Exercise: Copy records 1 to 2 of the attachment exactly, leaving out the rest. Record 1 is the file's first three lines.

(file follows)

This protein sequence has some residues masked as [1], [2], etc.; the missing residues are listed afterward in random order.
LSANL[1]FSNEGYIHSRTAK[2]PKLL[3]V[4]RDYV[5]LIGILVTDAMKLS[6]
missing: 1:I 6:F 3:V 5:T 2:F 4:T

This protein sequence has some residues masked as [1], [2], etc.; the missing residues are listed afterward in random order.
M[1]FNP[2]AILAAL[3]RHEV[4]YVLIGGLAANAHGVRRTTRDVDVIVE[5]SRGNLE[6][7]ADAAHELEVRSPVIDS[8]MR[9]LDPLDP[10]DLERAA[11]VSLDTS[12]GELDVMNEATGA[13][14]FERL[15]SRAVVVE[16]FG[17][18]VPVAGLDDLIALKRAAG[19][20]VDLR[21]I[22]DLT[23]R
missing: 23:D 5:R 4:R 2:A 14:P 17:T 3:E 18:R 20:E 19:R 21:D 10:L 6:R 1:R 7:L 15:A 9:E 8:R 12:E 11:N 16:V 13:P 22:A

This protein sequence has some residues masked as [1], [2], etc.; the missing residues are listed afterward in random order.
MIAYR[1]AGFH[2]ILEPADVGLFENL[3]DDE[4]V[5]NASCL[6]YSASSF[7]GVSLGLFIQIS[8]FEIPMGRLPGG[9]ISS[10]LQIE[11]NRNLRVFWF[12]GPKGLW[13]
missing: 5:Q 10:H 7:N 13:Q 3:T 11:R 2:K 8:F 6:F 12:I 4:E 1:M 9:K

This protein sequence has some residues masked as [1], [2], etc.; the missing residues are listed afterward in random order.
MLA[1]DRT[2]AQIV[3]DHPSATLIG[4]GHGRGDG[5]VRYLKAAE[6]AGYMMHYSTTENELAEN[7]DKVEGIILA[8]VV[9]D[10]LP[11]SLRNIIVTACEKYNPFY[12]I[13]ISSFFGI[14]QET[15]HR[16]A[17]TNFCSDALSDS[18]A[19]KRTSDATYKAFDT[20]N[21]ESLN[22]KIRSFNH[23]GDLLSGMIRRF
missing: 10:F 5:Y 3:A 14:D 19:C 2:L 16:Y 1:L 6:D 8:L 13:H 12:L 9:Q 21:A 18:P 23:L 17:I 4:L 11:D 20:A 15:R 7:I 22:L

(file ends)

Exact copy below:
This protein sequence has some residues masked as [1], [2], etc.; the missing residues are listed afterward in random order.
LSANL[1]FSNEGYIHSRTAK[2]PKLL[3]V[4]RDYV[5]LIGILVTDAMKLS[6]
missing: 1:I 6:F 3:V 5:T 2:F 4:T

This protein sequence has some residues masked as [1], [2], etc.; the missing residues are listed afterward in random order.
M[1]FNP[2]AILAAL[3]RHEV[4]YVLIGGLAANAHGVRRTTRDVDVIVE[5]SRGNLE[6][7]ADAAHELEVRSPVIDS[8]MR[9]LDPLDP[10]DLERAA[11]VSLDTS[12]GELDVMNEATGA[13][14]FERL[15]SRAVVVE[16]FG[17][18]VPVAGLDDLIALKRAAG[19][20]VDLR[21]I[22]DLT[23]R
missing: 23:D 5:R 4:R 2:A 14:P 17:T 3:E 18:R 20:E 19:R 21:D 10:L 6:R 1:R 7:L 15:A 9:E 8:R 12:E 11:N 16:V 13:P 22:A